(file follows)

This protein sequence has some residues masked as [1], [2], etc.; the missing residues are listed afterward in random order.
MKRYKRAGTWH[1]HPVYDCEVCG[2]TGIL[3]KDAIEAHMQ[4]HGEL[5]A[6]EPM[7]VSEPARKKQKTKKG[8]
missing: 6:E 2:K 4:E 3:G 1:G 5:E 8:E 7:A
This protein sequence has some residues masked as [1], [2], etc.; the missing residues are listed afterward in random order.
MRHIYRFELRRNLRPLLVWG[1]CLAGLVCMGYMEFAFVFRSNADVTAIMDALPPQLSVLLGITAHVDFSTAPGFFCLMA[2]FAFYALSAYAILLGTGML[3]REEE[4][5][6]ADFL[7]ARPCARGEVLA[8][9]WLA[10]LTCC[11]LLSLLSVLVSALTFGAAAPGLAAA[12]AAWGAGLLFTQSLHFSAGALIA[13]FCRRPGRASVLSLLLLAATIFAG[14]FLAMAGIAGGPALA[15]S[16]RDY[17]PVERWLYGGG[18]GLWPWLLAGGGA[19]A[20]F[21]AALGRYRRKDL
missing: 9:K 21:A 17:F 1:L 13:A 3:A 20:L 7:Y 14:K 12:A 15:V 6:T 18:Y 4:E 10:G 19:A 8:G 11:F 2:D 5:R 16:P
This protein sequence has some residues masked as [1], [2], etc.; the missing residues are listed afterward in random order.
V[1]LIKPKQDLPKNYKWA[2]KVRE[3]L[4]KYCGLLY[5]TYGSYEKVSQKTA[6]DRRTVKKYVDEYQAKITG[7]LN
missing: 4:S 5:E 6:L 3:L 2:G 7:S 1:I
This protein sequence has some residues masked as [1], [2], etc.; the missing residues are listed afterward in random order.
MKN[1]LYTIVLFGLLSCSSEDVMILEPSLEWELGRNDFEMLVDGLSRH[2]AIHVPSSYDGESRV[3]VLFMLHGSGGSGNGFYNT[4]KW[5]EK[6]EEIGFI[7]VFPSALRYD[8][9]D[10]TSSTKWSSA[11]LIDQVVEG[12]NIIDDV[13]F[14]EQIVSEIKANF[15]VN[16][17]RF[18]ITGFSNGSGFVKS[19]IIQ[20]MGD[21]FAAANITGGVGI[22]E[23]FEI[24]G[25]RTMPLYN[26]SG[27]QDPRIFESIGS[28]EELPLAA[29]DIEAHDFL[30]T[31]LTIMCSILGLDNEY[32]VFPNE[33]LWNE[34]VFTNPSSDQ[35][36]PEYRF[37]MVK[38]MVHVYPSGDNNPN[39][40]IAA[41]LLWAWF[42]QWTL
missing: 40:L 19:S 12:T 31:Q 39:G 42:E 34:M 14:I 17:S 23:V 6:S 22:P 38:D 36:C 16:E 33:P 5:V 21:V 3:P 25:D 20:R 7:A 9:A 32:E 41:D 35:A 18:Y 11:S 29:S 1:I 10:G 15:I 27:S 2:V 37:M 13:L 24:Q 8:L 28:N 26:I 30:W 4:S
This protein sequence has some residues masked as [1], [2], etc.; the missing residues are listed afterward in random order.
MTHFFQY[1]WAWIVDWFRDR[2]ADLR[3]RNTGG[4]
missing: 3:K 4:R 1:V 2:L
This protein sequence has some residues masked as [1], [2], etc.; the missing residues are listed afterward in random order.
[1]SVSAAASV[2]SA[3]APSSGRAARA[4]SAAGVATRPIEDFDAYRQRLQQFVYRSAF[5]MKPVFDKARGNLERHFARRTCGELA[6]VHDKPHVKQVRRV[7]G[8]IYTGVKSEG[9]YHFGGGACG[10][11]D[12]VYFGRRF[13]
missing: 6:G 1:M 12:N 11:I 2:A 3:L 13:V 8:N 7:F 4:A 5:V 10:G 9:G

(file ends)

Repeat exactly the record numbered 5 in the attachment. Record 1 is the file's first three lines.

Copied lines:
This protein sequence has some residues masked as [1], [2], etc.; the missing residues are listed afterward in random order.
MTHFFQY[1]WAWIVDWFRDR[2]ADLR[3]RNTGG[4]
missing: 3:K 4:R 1:V 2:L